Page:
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All The Angles—Did Michael Bidwill want a “pre-nup” before a long-term extension?

Was the Cardinal QB’s new deal overshadowed by the fact that ownership wanted a “pre-nup” before signing? And what if the owner is right? Or is Murray a victim of poor public perception?

Syndication: Arizona Republic Michael Chow-Arizona Republic / USA TODAY NETWORK

Imagine a pre-nup in which the husband is banned from looking at other women in case he cheats...that’s kind of like this dilemma with the current Arizona Cardinals.

What it implies is vastly more important than what it actually is saying.


That’s the situation coming out of yesterday’s bombshell report about the Arizona Cardinals and their franchise quarterback.

The Cardinals and Kyler Murray’s “honeymoon” phase upon signing his multi-year $230.5 million extension was brought to an abrupt halt upon the discovery of a clause in the contract that was unprecedented, to say the least.

To sum up, the Cardinals went out and proclaimed their love for Kyler Murray, and then it was revealed that they got a pre-nup.

Surrounding, particularly, film watching. Which is something that usually has gone without saying for NFL quarterbacks. It’s almost not even mentioned.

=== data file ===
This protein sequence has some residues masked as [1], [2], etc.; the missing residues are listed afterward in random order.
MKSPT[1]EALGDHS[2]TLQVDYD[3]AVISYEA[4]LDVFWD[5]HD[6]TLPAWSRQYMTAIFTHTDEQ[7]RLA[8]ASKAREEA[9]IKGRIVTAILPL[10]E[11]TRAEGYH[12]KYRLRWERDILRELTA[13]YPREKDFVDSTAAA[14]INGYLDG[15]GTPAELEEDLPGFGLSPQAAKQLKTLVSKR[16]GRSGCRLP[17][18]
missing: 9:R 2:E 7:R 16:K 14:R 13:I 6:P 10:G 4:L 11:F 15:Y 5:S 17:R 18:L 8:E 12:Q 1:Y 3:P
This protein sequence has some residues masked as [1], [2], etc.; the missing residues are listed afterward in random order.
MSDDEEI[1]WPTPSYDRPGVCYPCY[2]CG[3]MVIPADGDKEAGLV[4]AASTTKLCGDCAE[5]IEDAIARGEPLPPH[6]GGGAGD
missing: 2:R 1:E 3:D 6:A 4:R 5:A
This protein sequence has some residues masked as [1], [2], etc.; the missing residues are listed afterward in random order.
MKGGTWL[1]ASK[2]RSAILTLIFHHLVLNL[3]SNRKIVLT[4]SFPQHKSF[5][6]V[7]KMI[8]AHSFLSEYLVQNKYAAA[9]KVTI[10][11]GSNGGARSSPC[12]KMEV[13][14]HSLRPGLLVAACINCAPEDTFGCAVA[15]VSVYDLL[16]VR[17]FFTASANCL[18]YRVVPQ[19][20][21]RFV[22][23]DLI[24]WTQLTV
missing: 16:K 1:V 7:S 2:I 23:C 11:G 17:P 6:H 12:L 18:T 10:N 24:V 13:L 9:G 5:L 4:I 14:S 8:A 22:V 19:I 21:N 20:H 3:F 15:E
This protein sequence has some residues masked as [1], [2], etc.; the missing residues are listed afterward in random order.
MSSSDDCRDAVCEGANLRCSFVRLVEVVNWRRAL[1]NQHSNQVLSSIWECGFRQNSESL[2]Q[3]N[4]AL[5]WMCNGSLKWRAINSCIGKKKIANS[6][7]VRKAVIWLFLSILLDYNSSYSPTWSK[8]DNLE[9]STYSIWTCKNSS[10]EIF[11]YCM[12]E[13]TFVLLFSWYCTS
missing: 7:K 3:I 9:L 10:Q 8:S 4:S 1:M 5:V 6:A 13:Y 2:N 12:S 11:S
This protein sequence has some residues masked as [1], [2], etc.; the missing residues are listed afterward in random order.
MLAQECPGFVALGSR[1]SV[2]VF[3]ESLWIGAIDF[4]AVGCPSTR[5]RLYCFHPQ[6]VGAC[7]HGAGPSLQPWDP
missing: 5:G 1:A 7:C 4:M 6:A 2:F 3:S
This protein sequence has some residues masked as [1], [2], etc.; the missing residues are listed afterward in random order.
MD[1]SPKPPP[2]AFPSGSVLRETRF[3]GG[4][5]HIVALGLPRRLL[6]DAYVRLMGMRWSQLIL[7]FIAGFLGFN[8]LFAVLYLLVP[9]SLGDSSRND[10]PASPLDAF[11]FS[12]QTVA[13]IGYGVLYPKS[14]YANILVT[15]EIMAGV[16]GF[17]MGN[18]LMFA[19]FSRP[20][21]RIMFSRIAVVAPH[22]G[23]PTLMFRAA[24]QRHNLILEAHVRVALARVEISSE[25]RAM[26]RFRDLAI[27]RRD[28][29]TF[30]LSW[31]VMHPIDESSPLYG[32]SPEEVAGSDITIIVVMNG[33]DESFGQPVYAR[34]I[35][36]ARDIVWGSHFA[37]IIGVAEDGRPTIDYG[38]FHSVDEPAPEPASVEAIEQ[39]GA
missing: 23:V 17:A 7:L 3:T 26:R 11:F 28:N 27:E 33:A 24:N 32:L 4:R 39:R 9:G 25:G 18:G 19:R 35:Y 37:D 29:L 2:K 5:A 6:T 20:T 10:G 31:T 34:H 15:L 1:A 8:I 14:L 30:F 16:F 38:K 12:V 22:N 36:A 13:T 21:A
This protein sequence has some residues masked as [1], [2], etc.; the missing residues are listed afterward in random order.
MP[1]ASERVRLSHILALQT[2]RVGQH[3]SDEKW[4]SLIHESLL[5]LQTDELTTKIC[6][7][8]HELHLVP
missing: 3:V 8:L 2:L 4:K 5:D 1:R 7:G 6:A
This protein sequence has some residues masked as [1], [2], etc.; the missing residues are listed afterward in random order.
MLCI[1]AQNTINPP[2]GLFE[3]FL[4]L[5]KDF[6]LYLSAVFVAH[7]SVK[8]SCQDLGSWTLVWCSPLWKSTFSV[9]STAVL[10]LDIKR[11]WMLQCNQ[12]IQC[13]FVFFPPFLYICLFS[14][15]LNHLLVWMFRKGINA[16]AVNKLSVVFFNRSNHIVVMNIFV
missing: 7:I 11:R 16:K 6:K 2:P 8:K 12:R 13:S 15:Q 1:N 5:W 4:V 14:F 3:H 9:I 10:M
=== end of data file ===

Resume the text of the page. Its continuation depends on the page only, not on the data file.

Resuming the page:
Essentially, what became dubbed as the “home work clause” led to some interesting and, in some case, hilarious, reactions on social media:

The feedback was not unexpected, especially given how previously a #1 overall pick in JaMarcus Russell had an infamous story about not watching game film.

And this isn’t something that was new or unsurprising as far as the case where there’s been questions about Murray’s study habits ever since a New York Times article had Murray talking about how he “didn’t kill himself watching [film]” and most fans assumed this meant that he didn’t watch film. See below:

Perhaps that’s the case, and that’s definitely something that was worth addressing from the organization.

Although, I think that part of the gap is, most quarterbacks maintain a culture of “film junkies” who grind and work hard. Brady, Rivers, Wilson and others have been known as “film junkies” who spend hours in the film room striving to get better, and even Carson Palmer and Kurt Warner have talked about it.

As far as the sourcing, the original report of it being “leaked” was revealed to both be shifted away from it being a source (likely) within the Cardinals as well as a shift away from outright criticism of Murray:

So, what’s to take away from this? Let me take a look at each party as far as the deal (Murray & his camp, ownership, GM and Head Coach).

Kyler Murray: does he need to be pushed or not, and how much?